CALA Alliance Presents


Moderated by Josh Kun

Fri, October 27, 2017

Doors: 6:30 pm / Show: 7:00 pm

$15 GA

Sold Out

This event is 21 and over

PLEASE NOTE: This event is not a concert

The fifth edition of Crossfade Lab will stage an intimate conversation between
acclaimed Arizona Mojave poet Natalie Diaz and two time Latin Grammy award-winning Mexican songwriter and musician (and former Phoenix local) Carla Morrison. 

Moderated by CALA Crossfade Lab co-curator and 2016 MacArthur Fellow Josh Kun, our evening will be an experimental mix of words and music, exploring the connections between themes central to both Diaz and Morrison: desire and love, land and family, and traditions that bend, bear witness, and sometimes break.

Crossfade LAB is organized by CALA Alliance with generous support from the Diane Bruce Halle Foundation and in collaboration with Crescent Ballroom and ASU Art Museum.

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Mexican singer and composer, born 19 July 1986 in Tecate, Baja California, Mexico.
Natalie Diaz was born in the Fort Mojave Indian Village in Needles, California. She is Mojave and an enrolled member of the Gila River Indian community. She earned a BA from Old Dominion University, where she received a full athletic scholarship. Diaz played professional basketball in Europe and Asia before returning to Old Dominion to earn an MFA. She is the author of the poetry collection When My Brother Was an Aztec (2012), which New York Times reviewer Eric McHenry described as an “ambitious … beautiful book.” Her honors and awards include the Nimrod/Hardman Pablo Neruda Prize for Poetry, the Louis Untermeyer Scholarship in Poetry from Bread Loaf, the Narrative Poetry Prize, and a Lannan Literary Fellowship.

Diaz lives in Mohave Valley, Arizona, where she has worked with the last speakers of Mojave and directed a language revitalization program. In a PBS interview, she spoke of the connection between writing and experience: "for me writing is kind of a way for me to explore why I want things and why I'm afraid of things and why I worry about things. And for me, all of those things represent a kind of hunger that comes with being raised in a place like this.”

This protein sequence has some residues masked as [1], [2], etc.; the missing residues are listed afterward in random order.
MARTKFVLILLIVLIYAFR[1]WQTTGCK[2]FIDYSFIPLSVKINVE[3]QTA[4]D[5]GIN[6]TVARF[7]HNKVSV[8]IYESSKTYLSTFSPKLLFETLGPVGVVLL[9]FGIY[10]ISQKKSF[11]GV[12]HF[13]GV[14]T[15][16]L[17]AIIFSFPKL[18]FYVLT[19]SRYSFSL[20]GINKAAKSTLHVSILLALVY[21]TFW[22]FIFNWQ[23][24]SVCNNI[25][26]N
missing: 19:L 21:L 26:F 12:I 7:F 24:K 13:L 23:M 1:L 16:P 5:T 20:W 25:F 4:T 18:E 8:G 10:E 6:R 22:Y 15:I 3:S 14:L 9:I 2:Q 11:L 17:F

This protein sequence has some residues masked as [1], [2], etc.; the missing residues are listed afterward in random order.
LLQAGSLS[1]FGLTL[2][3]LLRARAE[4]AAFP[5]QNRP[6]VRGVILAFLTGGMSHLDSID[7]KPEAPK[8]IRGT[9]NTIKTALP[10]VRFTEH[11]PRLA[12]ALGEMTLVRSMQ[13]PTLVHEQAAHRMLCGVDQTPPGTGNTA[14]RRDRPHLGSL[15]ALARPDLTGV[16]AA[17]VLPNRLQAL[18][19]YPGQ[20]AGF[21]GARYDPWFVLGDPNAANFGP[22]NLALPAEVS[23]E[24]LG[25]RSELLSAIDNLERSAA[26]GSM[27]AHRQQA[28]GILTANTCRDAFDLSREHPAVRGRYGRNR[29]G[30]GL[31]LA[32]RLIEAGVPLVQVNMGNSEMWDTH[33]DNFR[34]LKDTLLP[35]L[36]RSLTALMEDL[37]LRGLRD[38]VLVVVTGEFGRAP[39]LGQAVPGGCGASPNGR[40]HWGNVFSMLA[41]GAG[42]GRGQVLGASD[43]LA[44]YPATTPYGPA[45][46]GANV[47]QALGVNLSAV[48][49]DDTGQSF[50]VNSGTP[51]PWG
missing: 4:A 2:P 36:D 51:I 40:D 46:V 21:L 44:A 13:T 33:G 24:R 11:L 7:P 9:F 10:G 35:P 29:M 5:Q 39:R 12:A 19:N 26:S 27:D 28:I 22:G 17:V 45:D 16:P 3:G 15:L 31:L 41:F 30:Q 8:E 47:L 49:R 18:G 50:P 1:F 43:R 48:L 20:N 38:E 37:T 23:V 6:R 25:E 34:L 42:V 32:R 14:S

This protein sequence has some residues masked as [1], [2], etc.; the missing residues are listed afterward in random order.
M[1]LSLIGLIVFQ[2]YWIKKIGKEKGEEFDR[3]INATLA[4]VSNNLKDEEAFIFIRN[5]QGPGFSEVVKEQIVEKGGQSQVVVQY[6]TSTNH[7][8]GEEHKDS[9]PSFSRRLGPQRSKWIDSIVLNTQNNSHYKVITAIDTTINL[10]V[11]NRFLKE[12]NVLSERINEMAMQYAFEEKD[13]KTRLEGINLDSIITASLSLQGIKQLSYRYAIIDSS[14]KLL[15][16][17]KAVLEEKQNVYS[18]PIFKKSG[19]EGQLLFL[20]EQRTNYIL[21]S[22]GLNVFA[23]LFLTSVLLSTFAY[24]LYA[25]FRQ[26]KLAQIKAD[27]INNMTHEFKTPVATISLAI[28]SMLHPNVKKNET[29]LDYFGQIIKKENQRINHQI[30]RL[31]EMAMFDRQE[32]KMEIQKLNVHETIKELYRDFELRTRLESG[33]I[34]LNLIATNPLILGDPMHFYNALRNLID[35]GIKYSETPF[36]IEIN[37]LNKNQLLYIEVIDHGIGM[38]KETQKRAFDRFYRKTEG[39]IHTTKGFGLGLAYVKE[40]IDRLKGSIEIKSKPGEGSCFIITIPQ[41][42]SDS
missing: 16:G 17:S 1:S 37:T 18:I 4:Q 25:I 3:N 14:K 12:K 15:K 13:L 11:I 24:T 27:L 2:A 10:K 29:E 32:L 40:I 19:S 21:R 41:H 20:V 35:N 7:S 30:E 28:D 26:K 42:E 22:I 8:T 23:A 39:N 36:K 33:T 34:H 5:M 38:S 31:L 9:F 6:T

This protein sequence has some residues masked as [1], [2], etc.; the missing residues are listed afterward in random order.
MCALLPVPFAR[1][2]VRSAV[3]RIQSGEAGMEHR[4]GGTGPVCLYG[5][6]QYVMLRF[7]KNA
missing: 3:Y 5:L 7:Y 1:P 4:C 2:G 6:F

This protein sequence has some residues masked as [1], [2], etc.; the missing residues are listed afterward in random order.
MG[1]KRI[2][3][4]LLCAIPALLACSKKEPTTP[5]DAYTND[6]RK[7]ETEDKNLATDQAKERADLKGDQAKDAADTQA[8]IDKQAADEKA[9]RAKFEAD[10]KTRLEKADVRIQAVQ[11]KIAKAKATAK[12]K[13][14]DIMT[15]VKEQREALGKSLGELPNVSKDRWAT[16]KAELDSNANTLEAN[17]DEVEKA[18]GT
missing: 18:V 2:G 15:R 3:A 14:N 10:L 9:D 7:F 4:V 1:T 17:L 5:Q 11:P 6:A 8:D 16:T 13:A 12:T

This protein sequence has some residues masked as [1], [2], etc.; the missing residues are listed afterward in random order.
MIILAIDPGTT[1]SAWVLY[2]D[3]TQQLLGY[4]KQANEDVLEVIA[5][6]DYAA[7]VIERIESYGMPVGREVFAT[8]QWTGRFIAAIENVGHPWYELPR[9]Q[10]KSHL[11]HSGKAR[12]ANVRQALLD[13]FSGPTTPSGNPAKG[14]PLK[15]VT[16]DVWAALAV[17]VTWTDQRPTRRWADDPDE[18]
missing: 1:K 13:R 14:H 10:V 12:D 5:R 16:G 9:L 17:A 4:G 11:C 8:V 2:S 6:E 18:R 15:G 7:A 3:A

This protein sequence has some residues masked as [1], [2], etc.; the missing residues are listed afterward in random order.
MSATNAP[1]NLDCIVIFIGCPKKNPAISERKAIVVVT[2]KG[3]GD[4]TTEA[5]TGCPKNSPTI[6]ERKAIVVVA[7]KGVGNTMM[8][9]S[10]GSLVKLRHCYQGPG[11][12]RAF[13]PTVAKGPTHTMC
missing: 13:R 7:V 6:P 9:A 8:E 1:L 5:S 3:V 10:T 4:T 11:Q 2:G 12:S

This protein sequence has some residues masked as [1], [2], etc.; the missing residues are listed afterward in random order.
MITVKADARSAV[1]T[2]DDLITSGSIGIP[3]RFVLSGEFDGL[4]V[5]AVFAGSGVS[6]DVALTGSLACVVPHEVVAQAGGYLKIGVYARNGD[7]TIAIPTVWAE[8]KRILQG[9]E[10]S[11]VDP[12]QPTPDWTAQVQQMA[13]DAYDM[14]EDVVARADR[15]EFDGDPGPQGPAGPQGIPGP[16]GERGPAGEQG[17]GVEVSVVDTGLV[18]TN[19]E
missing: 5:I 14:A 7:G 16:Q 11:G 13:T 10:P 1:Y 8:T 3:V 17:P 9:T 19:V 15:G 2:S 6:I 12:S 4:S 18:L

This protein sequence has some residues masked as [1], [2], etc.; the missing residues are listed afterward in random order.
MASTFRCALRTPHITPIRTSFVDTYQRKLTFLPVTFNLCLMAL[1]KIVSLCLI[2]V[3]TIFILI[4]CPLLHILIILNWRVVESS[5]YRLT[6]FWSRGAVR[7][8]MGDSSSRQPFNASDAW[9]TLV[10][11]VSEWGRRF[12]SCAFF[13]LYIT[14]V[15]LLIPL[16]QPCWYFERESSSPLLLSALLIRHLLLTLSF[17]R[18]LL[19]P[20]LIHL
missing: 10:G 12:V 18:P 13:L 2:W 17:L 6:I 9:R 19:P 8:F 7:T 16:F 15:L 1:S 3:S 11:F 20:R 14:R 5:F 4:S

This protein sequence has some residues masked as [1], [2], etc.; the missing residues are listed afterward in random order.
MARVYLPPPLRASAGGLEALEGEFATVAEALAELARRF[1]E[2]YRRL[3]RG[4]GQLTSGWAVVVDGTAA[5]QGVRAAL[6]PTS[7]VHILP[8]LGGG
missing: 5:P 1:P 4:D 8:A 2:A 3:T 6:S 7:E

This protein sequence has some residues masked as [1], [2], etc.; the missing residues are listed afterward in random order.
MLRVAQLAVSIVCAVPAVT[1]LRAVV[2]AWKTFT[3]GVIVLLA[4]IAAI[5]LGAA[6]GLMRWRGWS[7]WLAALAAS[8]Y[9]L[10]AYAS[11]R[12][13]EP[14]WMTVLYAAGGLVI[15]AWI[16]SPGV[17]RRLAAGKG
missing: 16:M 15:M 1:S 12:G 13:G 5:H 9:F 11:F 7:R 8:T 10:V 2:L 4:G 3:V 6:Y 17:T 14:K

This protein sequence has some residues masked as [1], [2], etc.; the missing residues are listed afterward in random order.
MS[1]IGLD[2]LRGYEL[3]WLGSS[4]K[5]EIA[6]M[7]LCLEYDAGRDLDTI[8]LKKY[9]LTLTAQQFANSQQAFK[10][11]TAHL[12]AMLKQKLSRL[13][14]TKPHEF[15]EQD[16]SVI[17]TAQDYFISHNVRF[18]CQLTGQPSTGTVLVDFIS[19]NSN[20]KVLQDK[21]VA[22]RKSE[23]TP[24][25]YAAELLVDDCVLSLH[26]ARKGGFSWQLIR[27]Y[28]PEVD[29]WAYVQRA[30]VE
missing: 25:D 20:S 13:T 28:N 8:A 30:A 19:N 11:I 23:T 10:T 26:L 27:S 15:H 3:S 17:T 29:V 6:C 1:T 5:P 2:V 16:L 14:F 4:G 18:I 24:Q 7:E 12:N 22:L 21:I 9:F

Moderated by Josh Kun
Moderated by Josh Kun
Josh Kun is an author, academic, curator and music critic. His research focuses on the arts and politics of cultural connection, with an emphasis on popular music, the cultures of globalization, the US-Mexico border, Los Angeles and Jewish-American musical history.

Professor Kun is a cultural historian exploring the ways in which the arts and popular culture are conduits for cross-cultural exchange. In work that spans academic scholarship, exhibitions, and performances, Kun unearths and brings to life forgotten historical narratives through finely grained analyses of material and sonic manifestations of popular culture. He complicates our understanding of the evolution of racial and ethnic identity in America in works such as Audiotopia (2006), a comprehensive comparative study of African American, Jewish American, Mexican American, and Mexican popular music, and the co-authored And You Shall Know Us by the Trail of Our Vinyl (2008), a close reading of over 400 Jewish music album covers.

More recently, Kun has turned his attention to the diverse and vibrant culture of Los Angeles, with an emphasis on bringing present-day communities together around historical intersections of cultural expression. To Live and Dine in LA: Menus and the Making of the Modern City (2015) uses taste—and political, economic, and sociological undertones of eating—as points of entry into urban history. An accompanying exhibition and a series of public events in Los Angeles introduced local and national audiences to a fascinating yet easily overlooked aspect of the city’s past. Kun created a similar multiplatform presentation of the Los Angeles Public Library’s collection of Southern California sheet music from the 1840s to the 1950s. Including a book, Songs in the Key of Los Angeles (2013), new recordings, and an exhibition, the project culminated in a free public concert that brought together diverse communities to hear Stevie Wonder, Jackson Browne, and other performers share their music in a spirit of unity and inclusiveness.

In these and many other projects, including cultural studies of the U.S.-Mexico border, Kun is showing how communities that may have historically been seen as separate actually have much in common. At the same time, his dedication to identifying new ways to make the histories of cultural production tangible for the public is demonstrating the power of public humanities at its best.

Josh Kun received a B.A. (1993) from Duke University and a Ph.D. from the University of California at Berkeley (1999). In addition to being a frequent contributor to newspapers, journals, and radio, he is the co-editor of Sound Clash: Listening to American Studies (2012) and Tijuana Dreaming: Life and Art at the Global Border (2012). Kun has curated exhibitions and installations at such venues as the Getty Foundation, the Museum of Latin American Art, the Skirball Center, and the Grammy Museum, among others, and in 2005, he co-founded the Idelsohn Society for Musical Preservation, through which he has co-produced albums and organized several concerts of Jewish American music. He is currently a professor of communication in the Annenberg School for Communication and Journalism and director of the Popular Music Project in the Norman Lear Center at the University of Southern California.
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